Night of the Hunter is a great thriller, with Robert Mitchum as a serial killer Reverend with LOVE and HATE tattooed on his fingers and who goes from town to town, marying widows and then chucking them in rivers. It was directed by Charles Laughten, whom Mitchum later called the best director of his career. And speaking of Laughten, thumbs-up to Hobson's Choice.

Anyway, if you haven't seen Night of the Hunter, it has some truely impressive dream-like visuals as two children are floating down a star-lit river trying to escape their murderous step-father. It also features a pretty, if haunting, soundtrack. One song later served as an inspiration for a track of Fantomas speed-metal improvisation.

The Bold and the Beautiful is also pretty good, which you might suspect given its five oscars. Kirk Douglas chews up the scenery as a Hollywood mogul on the rise, which in this case, is good.

smell the roses

Page2 on Felix.

ha ha cookies

Saturday, August 13, 2005

link link link, and, uh, link.

Pointer via Dr Frank, Anatacia bt#'s, with, as he points out, extra-hillarious comments (hypothetical note to commentors - stop proving people's points for them by existing).

Traditionalism vs modernism, aka, the comfy chair strikes back (no one was suspecting), by Ginny on Chicago Boyz.

Also via Chicago Boyz, comes this link to a post arguing that, awful as it was, dropping nuclear bombs on Japan to end WW2 was the right thing to do because of the extensive defensive preparations they had made to draw out the war and develop leverage for surrender negotiations. Often times there are choices between bad and worse, and when they are made, the revisionists pretend there were consequence free choices.

For the curious, Charles Krauthammer seems to be responding to Christopher Hitchens, or vice versa or something. I can't be bothered with chronology. Also, somewhat inappropriately, Kraut,uh,Hammer just struck me as an ammusing name (ignore Beversluis for the moment, please). Yo, you set the Bavarians up and he knocks them down! Somewhere there should be an Yanksmasher or Frogpounder for parity purposes. (Britkicker?) (Etc)

Also, Drawn! is pretty good, but if you need me to point you towards Instapundit links, you're what? Old? Normal?


Tuesday, August 09, 2005

Car crash

Here's a news report from that car crash I mentioned the other day. Apparently, the guy is alive and in stable condition, which if you take a look at the car, is pretty amazing. Most people are going around 65-75 mph where he crashed.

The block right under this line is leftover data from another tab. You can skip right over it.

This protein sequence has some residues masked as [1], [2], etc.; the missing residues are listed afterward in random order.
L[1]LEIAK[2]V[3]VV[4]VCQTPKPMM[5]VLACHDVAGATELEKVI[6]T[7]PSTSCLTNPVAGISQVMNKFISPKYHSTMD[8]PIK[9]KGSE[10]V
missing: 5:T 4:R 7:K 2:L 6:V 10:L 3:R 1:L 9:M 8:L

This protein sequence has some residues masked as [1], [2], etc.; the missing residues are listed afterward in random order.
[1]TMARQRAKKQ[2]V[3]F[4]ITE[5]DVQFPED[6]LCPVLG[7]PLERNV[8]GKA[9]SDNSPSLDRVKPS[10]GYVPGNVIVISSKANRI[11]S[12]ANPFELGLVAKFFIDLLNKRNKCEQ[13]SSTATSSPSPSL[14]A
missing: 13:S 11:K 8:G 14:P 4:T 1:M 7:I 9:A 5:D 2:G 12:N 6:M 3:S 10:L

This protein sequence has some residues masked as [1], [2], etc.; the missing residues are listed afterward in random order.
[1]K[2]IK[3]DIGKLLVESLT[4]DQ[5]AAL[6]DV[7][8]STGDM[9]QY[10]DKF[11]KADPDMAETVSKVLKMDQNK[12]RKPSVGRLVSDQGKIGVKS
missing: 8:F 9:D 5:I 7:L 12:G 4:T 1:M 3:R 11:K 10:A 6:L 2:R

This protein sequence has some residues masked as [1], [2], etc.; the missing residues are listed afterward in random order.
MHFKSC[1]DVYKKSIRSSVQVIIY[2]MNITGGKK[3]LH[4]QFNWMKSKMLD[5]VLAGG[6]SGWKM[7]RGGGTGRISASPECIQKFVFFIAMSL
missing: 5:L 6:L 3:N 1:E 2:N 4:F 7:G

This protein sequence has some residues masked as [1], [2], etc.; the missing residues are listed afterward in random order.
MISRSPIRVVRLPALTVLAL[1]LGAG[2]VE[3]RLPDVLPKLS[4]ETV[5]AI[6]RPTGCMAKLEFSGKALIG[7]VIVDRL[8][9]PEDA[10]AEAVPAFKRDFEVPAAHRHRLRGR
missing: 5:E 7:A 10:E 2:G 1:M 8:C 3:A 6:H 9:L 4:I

Sunday, August 07, 2005

Real life imitates imatated real life

You know those satires where the effete high brows are forced to visit the alien landscape of their middle class neighbores?

Anthropology professor at Cornell lives with the imates for a year. (h/t Ghost of a Flea)

Friday, August 05, 2005

Not a pole, but rather, an interactive new media experience, which is totally characteristic of the explosive growth of blogging

Don't pretend you're not here:

1) Better TV?
a) Modern Marvels.
b) Rockford Files.
c) Test Kitchen America.
d) The Wire.

2) Better Music (might be a relative term)?
a) Stone Roses.
b) Pixies.
c) Gary Numan.
d) G'n'R.

3) Better Movie?
a) Empire Strikes Back.
b) Grosse Pointe Blank.
c) Sunset Boulevard.
d) Henry V.

3b) Preferred director's body of work?
a) Tarantino.
b) Anderson.
c) Fincher.
d) Renoir.


Monday, August 01, 2005

More enumerated blog items

  1. I watched "He Who Gets Slapped," and it broke my heart. Lon Chaney kicked ass. Also, it was the first film produced when MGM was formed.
  2. I drove past a horrible car wreck this morning, and very soon after it had happened. It was just before the express lanes merged into the local lanes on 270, and from my very limited view, it looked like a car had run into the back of a parked utility truck. The car was destroyed, with most of the passenger space crumpled inwards. Only a few cars were stopped behind it, so it looked like it had just happened. It turns out that the entire highway was later shut down as a helicoptor landed. I hope the driver is alive, but I doubt it.
  3. Something about something less important.


Does anyone know where to get one of those smoked grey dry boards, with the white pen to write on? I totally need one for my office.

John's imitation of Mike's "Andy Warhol" style